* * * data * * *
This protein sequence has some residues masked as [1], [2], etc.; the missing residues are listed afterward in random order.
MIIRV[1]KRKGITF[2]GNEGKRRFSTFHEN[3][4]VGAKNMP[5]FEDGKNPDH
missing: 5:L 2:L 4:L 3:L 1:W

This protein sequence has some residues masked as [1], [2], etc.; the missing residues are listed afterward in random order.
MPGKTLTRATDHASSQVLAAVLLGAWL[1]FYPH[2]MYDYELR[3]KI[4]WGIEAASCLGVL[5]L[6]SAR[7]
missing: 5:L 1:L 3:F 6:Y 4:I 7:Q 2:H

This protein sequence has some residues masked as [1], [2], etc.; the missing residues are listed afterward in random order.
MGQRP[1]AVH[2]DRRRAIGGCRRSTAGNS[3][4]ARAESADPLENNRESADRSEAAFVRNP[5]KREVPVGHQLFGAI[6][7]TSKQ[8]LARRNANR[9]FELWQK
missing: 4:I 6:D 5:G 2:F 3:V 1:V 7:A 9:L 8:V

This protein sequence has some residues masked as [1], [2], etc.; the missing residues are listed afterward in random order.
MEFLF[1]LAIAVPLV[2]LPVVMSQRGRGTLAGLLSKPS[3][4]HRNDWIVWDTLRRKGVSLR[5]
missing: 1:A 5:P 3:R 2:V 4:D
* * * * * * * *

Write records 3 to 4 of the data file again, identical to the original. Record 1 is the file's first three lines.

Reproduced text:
This protein sequence has some residues masked as [1], [2], etc.; the missing residues are listed afterward in random order.
MGQRP[1]AVH[2]DRRRAIGGCRRSTAGNS[3][4]ARAESADPLENNRESADRSEAAFVRNP[5]KREVPVGHQLFGAI[6][7]TSKQ[8]LARRNANR[9]FELWQK
missing: 4:I 6:D 5:G 2:F 3:V 1:V 7:A 9:L 8:V

This protein sequence has some residues masked as [1], [2], etc.; the missing residues are listed afterward in random order.
MEFLF[1]LAIAVPLV[2]LPVVMSQRGRGTLAGLLSKPS[3][4]HRNDWIVWDTLRRKGVSLR[5]
missing: 1:A 5:P 3:R 2:V 4:D